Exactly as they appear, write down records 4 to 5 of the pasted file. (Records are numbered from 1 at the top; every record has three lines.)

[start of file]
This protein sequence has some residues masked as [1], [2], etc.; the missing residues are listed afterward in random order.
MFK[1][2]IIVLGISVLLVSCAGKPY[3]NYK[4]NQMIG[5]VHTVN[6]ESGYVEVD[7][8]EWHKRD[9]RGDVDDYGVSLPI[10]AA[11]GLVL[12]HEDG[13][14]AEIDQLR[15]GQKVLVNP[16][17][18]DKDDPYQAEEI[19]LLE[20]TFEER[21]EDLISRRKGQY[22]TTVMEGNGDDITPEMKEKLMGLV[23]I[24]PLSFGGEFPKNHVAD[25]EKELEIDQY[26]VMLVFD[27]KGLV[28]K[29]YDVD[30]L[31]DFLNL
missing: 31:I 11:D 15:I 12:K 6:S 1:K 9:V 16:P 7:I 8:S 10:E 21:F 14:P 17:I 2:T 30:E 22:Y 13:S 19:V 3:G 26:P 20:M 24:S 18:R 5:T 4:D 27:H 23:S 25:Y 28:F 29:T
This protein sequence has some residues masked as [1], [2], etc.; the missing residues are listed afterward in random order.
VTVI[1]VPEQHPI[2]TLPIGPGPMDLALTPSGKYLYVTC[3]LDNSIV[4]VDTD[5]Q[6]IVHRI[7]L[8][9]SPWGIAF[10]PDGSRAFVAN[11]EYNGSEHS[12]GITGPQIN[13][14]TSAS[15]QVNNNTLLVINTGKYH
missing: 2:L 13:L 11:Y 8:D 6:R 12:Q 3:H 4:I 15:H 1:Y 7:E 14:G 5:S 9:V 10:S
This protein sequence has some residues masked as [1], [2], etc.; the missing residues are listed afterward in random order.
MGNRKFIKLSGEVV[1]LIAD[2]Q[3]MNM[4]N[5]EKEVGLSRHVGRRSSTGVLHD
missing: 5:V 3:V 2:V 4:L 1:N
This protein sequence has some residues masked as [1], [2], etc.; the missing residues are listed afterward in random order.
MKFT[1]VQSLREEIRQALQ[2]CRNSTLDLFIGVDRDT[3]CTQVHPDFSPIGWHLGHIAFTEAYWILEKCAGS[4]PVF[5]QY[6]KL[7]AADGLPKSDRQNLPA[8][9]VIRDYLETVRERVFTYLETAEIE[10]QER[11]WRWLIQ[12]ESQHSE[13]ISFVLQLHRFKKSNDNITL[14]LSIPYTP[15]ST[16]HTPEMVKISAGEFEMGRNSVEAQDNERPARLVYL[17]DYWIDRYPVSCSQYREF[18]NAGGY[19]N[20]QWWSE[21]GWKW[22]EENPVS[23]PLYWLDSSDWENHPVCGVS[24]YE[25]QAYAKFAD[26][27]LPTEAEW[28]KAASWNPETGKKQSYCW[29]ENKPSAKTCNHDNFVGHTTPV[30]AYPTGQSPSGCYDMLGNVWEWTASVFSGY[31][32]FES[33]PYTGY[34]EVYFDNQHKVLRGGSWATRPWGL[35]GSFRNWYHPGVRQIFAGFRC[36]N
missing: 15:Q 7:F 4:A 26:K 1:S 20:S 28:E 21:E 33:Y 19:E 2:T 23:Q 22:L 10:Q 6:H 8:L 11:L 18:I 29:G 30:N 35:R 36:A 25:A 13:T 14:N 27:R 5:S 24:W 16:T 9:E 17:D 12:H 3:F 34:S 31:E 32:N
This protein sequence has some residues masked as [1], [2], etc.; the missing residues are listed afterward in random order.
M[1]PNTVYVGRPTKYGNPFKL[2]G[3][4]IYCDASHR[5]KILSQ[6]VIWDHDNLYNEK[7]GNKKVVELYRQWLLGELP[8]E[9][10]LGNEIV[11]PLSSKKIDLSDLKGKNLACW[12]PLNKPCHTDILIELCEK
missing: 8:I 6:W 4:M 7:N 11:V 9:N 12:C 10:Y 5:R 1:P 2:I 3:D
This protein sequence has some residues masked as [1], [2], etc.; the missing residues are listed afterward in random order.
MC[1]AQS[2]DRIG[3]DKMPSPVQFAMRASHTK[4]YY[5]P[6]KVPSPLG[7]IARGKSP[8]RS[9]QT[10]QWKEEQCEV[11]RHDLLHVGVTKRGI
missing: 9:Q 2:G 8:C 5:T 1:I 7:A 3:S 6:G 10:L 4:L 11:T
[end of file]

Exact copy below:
This protein sequence has some residues masked as [1], [2], etc.; the missing residues are listed afterward in random order.
MKFT[1]VQSLREEIRQALQ[2]CRNSTLDLFIGVDRDT[3]CTQVHPDFSPIGWHLGHIAFTEAYWILEKCAGS[4]PVF[5]QY[6]KL[7]AADGLPKSDRQNLPA[8][9]VIRDYLETVRERVFTYLETAEIE[10]QER[11]WRWLIQ[12]ESQHSE[13]ISFVLQLHRFKKSNDNITL[14]LSIPYTP[15]ST[16]HTPEMVKISAGEFEMGRNSVEAQDNERPARLVYL[17]DYWIDRYPVSCSQYREF[18]NAGGY[19]N[20]QWWSE[21]GWKW[22]EENPVS[23]PLYWLDSSDWENHPVCGVS[24]YE[25]QAYAKFAD[26][27]LPTEAEW[28]KAASWNPETGKKQSYCW[29]ENKPSAKTCNHDNFVGHTTPV[30]AYPTGQSPSGCYDMLGNVWEWTASVFSGY[31][32]FES[33]PYTGY[34]EVYFDNQHKVLRGGSWATRPWGL[35]GSFRNWYHPGVRQIFAGFRC[36]N
missing: 15:Q 7:F 4:A 26:K 1:S 20:S 28:E 21:E 33:Y 19:E 2:T 23:Q 22:L 10:Q 6:H 8:L 11:L 18:I 29:G 30:N 35:R 36:A 25:A 13:T 14:N 27:R 5:S 24:W 16:T 9:E 17:D 12:H 3:F 34:S 31:E 32:N
This protein sequence has some residues masked as [1], [2], etc.; the missing residues are listed afterward in random order.
M[1]PNTVYVGRPTKYGNPFKL[2]G[3][4]IYCDASHR[5]KILSQ[6]VIWDHDNLYNEK[7]GNKKVVELYRQWLLGELP[8]E[9][10]LGNEIV[11]PLSSKKIDLSDLKGKNLACW[12]PLNKPCHTDILIELCEK
missing: 8:I 6:W 4:M 7:N 11:V 9:N 12:C 10:Y 5:R 1:P 2:I 3:D